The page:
Editorial News

Scand J Work Environ Health 2019;45(3):215-216    pdf full text

doi:10.5271/sjweh.3826

The future of Scandinavian Journal of Work, Environment & Health in the era of open science

by Burdorf A, Härmä M

Open access and open science
Scientists live in interesting times. Some colleagues have argued that a considerable proportion of scientific articles is simply research waste. It is proposed that we should produce less but better research that provides unequivocal answers to societal needs. At the same time, funding agencies and users of scientific information are very vocal in requiring scientific research to be accessible to all levels of society. The Open Science movement has taken this one step further with the Plan S initiative, which pushes for all scientific research funded by public grants to be published in "Gold" (or 100%) open access journals. While we support the principle of accessibility – as evidenced by the high percentage of unlocked articles we publish and that all our content is open access after two years – this new era of Open Science poses several challenges for a non-commercial, niche journal like the Scandinavian Journal of Work, Environment & Health.

Simply put, without significant support from alternative sources, open access journals need to publish at a high rate to offset lost income from subscriptions. Journals like PLOS One or BMJ Open publish many thousand articles per year. With the current speed of publications, it may be questioned whether we too should adopt a similar policy and simply publish all submitted research of good quality.

In this contribution, we outline our guiding principles for the future of the journal.

Strong focus on scientific quality and innovative research
With the huge scientific production of every day in mind, Scand J Work Environ Health wants to make a difference by providing its readership with guidance on new topics and innovative methods. In recent years we have published on emerging topics, for example health effects of precarious employment (1), and regularly revisited hot topics such as shift work and cardiovascular diseases (2). We strive to publish exemplary papers on analytical methods that may guide researchers how to adopt these innovative methods in their own studies, such as trajectory analysis (3) and latent class growth analysis (4). In essence, papers of good quality can be published in many journals, but Scand J Work Environ Health aims to attract those original articles that progress scientific understanding on how we can make the workplace a healthier environment. Thus we apply a rigorous peer-review system and have an acceptance rate of less than 20%.

Broad profile in methods, focused profile in content
For a specialized journal like Scand J Work Environ Health, we try to strike a good balance between innovative methods and important subject matter. Innovative methods will attract our attention, specifically when a study demonstrates how this new method contributes to existing evidence in the literature on risk factors or effectiveness of interventions. A prime example is our current interest in statistical methods for causal interference in observational studies (5, 6). With regard to important topics that also catch our eye, we envisage the journal as primarily one with roots in occupational epidemiology, with the occasional excursion into other type of studies that are of relevance to occupational health.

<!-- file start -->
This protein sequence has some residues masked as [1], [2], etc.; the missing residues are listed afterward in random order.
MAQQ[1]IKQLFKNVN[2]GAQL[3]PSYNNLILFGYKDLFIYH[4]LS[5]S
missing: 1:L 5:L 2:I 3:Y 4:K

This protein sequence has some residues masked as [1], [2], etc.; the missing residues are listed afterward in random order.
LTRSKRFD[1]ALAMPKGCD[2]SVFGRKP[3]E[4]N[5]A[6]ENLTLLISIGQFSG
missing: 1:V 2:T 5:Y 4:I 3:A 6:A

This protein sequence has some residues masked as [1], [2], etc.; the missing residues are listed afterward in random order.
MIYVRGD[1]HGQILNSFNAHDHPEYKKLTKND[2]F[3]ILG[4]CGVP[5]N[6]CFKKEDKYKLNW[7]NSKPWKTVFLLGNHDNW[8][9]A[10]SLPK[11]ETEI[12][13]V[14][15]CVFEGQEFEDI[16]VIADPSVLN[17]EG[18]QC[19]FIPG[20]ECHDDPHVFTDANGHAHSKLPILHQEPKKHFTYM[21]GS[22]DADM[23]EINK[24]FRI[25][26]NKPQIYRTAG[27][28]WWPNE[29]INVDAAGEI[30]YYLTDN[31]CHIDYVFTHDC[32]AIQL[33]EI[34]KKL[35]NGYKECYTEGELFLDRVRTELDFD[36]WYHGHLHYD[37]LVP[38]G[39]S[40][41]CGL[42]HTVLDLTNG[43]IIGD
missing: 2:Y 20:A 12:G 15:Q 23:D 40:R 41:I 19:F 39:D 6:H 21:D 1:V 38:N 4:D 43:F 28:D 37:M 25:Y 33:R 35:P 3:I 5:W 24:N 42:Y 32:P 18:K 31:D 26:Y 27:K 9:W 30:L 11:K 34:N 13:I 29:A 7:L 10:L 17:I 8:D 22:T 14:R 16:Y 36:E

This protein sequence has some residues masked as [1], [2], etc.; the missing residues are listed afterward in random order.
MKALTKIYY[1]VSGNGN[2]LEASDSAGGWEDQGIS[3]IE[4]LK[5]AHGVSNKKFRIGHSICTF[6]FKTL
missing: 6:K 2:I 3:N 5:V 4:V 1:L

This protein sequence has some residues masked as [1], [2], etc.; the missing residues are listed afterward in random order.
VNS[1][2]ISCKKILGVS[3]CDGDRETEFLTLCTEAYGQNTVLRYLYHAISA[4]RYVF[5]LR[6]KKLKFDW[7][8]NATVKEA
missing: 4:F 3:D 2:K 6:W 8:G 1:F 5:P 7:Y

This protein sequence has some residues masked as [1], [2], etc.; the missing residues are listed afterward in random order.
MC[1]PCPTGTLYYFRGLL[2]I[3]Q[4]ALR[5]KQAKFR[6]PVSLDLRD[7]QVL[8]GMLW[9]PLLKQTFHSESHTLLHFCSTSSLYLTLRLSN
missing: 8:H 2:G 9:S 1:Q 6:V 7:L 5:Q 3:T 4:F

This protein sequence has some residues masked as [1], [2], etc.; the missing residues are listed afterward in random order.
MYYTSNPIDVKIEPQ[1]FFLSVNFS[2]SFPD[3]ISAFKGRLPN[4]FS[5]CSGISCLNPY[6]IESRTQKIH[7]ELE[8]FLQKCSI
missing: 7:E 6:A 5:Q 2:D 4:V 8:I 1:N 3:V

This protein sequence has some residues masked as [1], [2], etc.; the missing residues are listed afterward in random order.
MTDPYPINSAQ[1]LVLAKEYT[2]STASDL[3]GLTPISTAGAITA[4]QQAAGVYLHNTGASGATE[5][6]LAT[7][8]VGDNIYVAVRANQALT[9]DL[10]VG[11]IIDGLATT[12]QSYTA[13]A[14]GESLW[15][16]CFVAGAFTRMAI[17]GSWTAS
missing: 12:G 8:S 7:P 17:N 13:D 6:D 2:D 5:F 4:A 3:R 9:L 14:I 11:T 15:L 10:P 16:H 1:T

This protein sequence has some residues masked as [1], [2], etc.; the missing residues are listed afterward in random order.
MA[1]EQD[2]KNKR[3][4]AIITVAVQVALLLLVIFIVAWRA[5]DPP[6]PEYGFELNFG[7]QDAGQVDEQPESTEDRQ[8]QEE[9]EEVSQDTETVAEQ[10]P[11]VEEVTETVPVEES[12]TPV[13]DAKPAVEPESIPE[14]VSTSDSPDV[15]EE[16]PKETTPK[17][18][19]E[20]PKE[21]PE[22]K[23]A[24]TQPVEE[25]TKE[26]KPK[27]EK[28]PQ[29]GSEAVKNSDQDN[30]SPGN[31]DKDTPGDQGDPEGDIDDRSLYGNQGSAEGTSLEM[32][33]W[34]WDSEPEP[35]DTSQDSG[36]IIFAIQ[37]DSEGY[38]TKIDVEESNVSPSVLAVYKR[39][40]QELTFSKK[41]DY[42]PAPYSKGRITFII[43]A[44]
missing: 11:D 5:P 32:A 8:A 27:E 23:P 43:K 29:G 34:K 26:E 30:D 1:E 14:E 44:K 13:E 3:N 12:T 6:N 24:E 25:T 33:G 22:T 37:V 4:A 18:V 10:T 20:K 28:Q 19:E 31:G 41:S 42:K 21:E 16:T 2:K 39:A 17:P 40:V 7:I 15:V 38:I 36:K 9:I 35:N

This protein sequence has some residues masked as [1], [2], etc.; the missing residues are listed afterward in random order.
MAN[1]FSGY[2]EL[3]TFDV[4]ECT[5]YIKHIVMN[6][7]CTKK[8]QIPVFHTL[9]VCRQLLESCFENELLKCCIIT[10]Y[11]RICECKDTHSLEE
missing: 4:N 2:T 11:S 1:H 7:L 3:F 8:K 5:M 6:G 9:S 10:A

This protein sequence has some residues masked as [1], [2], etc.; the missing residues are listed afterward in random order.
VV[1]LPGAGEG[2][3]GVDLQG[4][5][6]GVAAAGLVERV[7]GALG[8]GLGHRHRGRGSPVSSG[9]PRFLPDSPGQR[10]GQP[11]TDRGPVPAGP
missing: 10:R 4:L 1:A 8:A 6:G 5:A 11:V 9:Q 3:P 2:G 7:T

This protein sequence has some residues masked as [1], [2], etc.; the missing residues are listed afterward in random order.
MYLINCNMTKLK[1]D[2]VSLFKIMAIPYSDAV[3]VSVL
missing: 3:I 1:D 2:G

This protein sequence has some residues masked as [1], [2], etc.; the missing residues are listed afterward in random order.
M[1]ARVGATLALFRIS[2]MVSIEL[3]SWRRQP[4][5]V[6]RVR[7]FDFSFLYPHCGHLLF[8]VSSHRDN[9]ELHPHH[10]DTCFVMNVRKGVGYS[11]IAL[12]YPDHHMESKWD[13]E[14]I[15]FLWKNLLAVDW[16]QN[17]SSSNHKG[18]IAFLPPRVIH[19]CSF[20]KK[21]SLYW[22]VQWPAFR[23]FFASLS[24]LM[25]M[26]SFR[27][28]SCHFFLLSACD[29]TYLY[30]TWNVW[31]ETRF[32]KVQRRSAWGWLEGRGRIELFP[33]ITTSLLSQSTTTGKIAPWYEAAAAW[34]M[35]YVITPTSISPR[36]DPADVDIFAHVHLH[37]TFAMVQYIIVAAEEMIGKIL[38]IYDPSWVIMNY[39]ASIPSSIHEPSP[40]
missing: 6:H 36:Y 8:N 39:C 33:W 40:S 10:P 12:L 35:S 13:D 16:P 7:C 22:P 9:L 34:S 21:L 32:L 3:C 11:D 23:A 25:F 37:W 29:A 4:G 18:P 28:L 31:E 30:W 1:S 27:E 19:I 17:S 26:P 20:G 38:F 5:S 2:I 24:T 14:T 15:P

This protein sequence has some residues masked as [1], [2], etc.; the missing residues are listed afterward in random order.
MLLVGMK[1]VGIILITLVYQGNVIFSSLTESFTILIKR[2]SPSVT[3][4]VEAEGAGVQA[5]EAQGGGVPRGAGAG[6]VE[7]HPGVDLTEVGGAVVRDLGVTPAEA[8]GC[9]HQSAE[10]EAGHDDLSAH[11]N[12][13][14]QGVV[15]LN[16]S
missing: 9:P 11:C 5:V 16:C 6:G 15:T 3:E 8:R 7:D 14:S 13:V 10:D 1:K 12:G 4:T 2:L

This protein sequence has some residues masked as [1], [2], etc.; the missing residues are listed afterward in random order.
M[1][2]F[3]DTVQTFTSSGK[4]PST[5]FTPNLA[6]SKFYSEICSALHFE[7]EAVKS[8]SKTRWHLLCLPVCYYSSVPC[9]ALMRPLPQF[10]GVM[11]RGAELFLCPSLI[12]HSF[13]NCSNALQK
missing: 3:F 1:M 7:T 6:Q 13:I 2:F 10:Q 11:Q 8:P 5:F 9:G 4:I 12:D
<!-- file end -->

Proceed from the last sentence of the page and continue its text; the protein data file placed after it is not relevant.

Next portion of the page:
Applying this editorial policy, we hope to create a community of dedicated readers and writers with a keen interest in promoting the health and well-being of the workforce. We have strengthened our editorial team in order to promote Scand J Work Environ Health as a leading journal in occupational epidemiology. We acknowledge that we are standing on the shoulders of our predecessors. We would like to extend our gratitude for the great contribution of Eira Viikari-Juntura, who served the journal as Deputy Editor-in-Chief for the past 15 years. Her role has been essential in achieving the journal’s ambition to publish scientific papers that really matter. The new editorial team is committed to continuing this legacy, publishing excellent studies that address pertinent questions in occupational health.

References
1. Koranyi I, Jonsson J, Rönnblad T, Stockfelt L, Bodin T. Precarious employment and occupational accidents and injuries – a systematic review. Scand J Work Environ Health 2018;44:341-50. https://doi.org/10.5271/sjweh.3720
2. Härmä M, Gustavsson P, Kolstad HA. Shift work and cardiovascular disease – do the new studies add to our knowledge? Scand J Work Environ Health 2018;44:225-8. https://doi.org/10.5271/sjweh.3727
3. McLeod CB, Reiff E, Maas E, Bültmann U. Identifying return-to-work trajectories using sequence analysis in a cohort of workers with work-related musculoskeletal disorders. Scand J Work Environ Health 2018;44:147-55. https://doi.org/10.5271/sjweh.3701
4. Hallman DM, Rasmussen CDN, Jørgensen MB, Holtermann. A time course of neck-shoulder pain among workers: A longitudinal latent class growth analysis. Scand J Work Environ Health 2018;44:47-57. https://doi.org/10.5271/sjweh.3690
5. Kaspersen SL, Pape K, Carlsen F, Ose SO, Bjorngaard JH. Employees’ drug purchases before and after organizational downsizing: a natural experiment on the Norwegian working population (2004–2012). Scand J Work Environ Health 2017;43:307-15. https://doi.org/10.5271/sjweh.3637
6. Burdorf A, LaMontagne AD. Analytical strategies to determine whether job strain is an important risk factor for occurrence of low-back pain. Scand J Work Environ Health 2017;43:393-5. https://doi.org/10.5271/sjweh.3657

This article refers to the following texts of the Journal: 2018;44(3):225-228  2018;44(4):341-350  2018;44(2):147-155  2018;44(1):47-57  2017;43(5):393-395  2017;43(4):307-315